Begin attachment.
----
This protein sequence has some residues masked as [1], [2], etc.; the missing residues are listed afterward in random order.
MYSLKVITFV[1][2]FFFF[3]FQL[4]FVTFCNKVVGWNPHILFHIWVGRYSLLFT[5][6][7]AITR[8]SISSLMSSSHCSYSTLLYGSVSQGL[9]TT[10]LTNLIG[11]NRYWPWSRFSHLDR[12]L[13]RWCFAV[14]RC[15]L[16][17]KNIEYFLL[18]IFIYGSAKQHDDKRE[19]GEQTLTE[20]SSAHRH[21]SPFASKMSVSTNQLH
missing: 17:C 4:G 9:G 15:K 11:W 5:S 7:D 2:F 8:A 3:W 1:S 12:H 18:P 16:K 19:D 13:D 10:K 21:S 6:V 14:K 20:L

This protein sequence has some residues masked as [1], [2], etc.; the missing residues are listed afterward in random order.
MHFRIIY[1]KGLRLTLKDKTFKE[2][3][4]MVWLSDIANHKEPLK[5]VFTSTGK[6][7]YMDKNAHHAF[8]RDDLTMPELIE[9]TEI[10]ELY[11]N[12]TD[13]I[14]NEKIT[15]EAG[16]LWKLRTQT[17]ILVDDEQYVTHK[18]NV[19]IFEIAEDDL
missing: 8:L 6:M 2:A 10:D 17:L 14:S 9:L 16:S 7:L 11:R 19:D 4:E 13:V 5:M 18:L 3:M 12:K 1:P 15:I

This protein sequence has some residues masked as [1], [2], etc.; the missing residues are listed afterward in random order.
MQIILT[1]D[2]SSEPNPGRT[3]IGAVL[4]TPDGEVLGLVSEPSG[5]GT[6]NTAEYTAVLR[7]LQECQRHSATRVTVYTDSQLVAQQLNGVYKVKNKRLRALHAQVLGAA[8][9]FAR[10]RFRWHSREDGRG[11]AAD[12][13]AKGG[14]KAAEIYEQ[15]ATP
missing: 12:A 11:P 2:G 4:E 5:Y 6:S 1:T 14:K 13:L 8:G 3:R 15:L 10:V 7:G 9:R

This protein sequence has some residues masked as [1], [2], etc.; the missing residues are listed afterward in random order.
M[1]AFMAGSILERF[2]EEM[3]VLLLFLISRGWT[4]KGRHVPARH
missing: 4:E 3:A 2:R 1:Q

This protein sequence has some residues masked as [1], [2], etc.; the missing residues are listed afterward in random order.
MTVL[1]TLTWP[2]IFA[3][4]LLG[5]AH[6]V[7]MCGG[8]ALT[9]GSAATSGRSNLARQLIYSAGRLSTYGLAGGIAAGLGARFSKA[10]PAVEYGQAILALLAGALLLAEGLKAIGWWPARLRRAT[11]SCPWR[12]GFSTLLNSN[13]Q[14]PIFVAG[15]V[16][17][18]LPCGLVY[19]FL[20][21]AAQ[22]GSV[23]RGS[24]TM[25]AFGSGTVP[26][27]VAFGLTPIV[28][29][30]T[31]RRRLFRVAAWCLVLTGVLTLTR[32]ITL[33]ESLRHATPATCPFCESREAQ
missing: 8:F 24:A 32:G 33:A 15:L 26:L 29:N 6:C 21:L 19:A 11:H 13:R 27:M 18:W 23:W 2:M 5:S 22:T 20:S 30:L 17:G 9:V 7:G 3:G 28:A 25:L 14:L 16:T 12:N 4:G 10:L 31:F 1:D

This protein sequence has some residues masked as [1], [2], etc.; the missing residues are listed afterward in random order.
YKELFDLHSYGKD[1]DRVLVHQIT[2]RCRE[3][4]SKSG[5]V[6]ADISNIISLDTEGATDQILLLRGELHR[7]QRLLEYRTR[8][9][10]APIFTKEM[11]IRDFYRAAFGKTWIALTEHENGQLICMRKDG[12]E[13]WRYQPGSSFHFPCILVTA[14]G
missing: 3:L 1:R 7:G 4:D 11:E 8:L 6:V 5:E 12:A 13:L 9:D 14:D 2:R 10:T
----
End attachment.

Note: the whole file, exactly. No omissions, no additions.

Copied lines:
This protein sequence has some residues masked as [1], [2], etc.; the missing residues are listed afterward in random order.
MYSLKVITFV[1][2]FFFF[3]FQL[4]FVTFCNKVVGWNPHILFHIWVGRYSLLFT[5][6][7]AITR[8]SISSLMSSSHCSYSTLLYGSVSQGL[9]TT[10]LTNLIG[11]NRYWPWSRFSHLDR[12]L[13]RWCFAV[14]RC[15]L[16][17]KNIEYFLL[18]IFIYGSAKQHDDKRE[19]GEQTLTE[20]SSAHRH[21]SPFASKMSVSTNQLH
missing: 17:C 4:G 9:G 15:K 11:W 5:S 7:D 2:F 8:A 3:W 1:S 12:H 18:P 16:K 19:D 13:D 10:K 21:S 6:V 14:K 20:L

This protein sequence has some residues masked as [1], [2], etc.; the missing residues are listed afterward in random order.
MHFRIIY[1]KGLRLTLKDKTFKE[2][3][4]MVWLSDIANHKEPLK[5]VFTSTGK[6][7]YMDKNAHHAF[8]RDDLTMPELIE[9]TEI[10]ELY[11]N[12]TD[13]I[14]NEKIT[15]EAG[16]LWKLRTQT[17]ILVDDEQYVTHK[18]NV[19]IFEIAEDDL
missing: 8:L 6:M 2:A 10:D 17:L 14:S 9:L 16:S 7:L 11:R 19:D 4:E 13:V 5:M 18:L 3:M 12:K 1:P 15:I

This protein sequence has some residues masked as [1], [2], etc.; the missing residues are listed afterward in random order.
MQIILT[1]D[2]SSEPNPGRT[3]IGAVL[4]TPDGEVLGLVSEPSG[5]GT[6]NTAEYTAVLR[7]LQECQRHSATRVTVYTDSQLVAQQLNGVYKVKNKRLRALHAQVLGAA[8][9]FAR[10]RFRWHSREDGRG[11]AAD[12][13]AKGG[14]KAAEIYEQ[15]ATP
missing: 12:A 11:P 2:G 4:E 5:Y 6:S 1:T 14:K 13:L 8:G 3:R 15:L 10:V 7:G 9:R

This protein sequence has some residues masked as [1], [2], etc.; the missing residues are listed afterward in random order.
M[1]AFMAGSILERF[2]EEM[3]VLLLFLISRGWT[4]KGRHVPARH
missing: 4:E 3:A 2:R 1:Q

This protein sequence has some residues masked as [1], [2], etc.; the missing residues are listed afterward in random order.
MTVL[1]TLTWP[2]IFA[3][4]LLG[5]AH[6]V[7]MCGG[8]ALT[9]GSAATSGRSNLARQLIYSAGRLSTYGLAGGIAAGLGARFSKA[10]PAVEYGQAILALLAGALLLAEGLKAIGWWPARLRRAT[11]SCPWR[12]GFSTLLNSN[13]Q[14]PIFVAG[15]V[16][17][18]LPCGLVY[19]FL[20][21]AAQ[22]GSV[23]RGS[24]TM[25]AFGSGTVP[26][27]VAFGLTPIV[28][29][30]T[31]RRRLFRVAAWCLVLTGVLTLTR[32]ITL[33]ESLRHATPATCPFCESREAQ
missing: 8:F 24:A 32:G 33:A 15:L 26:L 29:N 6:C 21:L 19:A 11:H 13:R 27:M 18:W 23:W 2:M 5:S 22:T 20:S 30:L 17:G 9:V 7:G 3:G 28:A 25:L 14:L 16:T 12:N 4:G 10:L 31:F 1:D

This protein sequence has some residues masked as [1], [2], etc.; the missing residues are listed afterward in random order.
YKELFDLHSYGKD[1]DRVLVHQIT[2]RCRE[3][4]SKSG[5]V[6]ADISNIISLDTEGATDQILLLRGELHR[7]QRLLEYRTR[8][9][10]APIFTKEM[11]IRDFYRAAFGKTWIALTEHENGQLICMRKDG[12]E[13]WRYQPGSSFHFPCILVTA[14]G
missing: 3:L 1:R 7:G 4:D 11:E 8:L 6:V 5:E 12:A 13:L 9:D 14:D 2:R 10:T